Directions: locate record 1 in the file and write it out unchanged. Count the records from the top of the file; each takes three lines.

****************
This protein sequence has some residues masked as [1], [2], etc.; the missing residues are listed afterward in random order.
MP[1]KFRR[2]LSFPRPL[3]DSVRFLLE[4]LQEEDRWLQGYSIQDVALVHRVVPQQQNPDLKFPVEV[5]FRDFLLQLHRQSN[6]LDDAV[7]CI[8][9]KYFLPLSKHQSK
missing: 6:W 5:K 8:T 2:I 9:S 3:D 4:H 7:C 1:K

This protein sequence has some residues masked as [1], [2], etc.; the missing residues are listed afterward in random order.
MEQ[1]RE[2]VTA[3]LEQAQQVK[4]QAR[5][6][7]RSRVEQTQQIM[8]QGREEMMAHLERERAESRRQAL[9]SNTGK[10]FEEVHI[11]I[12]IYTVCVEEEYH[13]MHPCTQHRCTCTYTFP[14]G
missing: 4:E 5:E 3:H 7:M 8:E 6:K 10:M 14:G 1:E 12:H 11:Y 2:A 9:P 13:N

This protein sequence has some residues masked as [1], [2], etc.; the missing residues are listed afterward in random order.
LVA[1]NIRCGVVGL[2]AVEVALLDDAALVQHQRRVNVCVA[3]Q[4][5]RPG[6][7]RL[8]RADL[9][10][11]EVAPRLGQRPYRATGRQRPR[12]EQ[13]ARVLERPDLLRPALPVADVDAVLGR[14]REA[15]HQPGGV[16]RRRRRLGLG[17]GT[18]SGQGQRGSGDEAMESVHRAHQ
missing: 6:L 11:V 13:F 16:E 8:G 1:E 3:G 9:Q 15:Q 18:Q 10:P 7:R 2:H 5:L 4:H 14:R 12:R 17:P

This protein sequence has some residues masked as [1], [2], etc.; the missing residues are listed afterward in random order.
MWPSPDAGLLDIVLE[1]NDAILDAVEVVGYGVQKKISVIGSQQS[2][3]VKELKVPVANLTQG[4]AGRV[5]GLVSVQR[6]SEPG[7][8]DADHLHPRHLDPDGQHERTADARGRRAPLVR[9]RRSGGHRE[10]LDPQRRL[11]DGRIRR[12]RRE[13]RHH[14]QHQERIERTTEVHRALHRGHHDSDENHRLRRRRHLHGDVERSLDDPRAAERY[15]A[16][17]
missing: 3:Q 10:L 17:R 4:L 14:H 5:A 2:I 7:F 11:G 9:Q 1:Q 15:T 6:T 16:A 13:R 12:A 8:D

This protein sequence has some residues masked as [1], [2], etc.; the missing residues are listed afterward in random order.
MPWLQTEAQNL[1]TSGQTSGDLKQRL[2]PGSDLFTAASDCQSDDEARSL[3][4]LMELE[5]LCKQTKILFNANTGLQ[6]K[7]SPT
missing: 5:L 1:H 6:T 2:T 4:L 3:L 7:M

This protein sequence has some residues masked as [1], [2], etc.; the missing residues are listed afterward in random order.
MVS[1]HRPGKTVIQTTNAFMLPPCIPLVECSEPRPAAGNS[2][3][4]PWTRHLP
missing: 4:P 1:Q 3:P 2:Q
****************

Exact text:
This protein sequence has some residues masked as [1], [2], etc.; the missing residues are listed afterward in random order.
MP[1]KFRR[2]LSFPRPL[3]DSVRFLLE[4]LQEEDRWLQGYSIQDVALVHRVVPQQQNPDLKFPVEV[5]FRDFLLQLHRQSN[6]LDDAV[7]CI[8][9]KYFLPLSKHQSK
missing: 6:W 5:K 8:T 2:I 9:S 3:D 4:H 7:C 1:K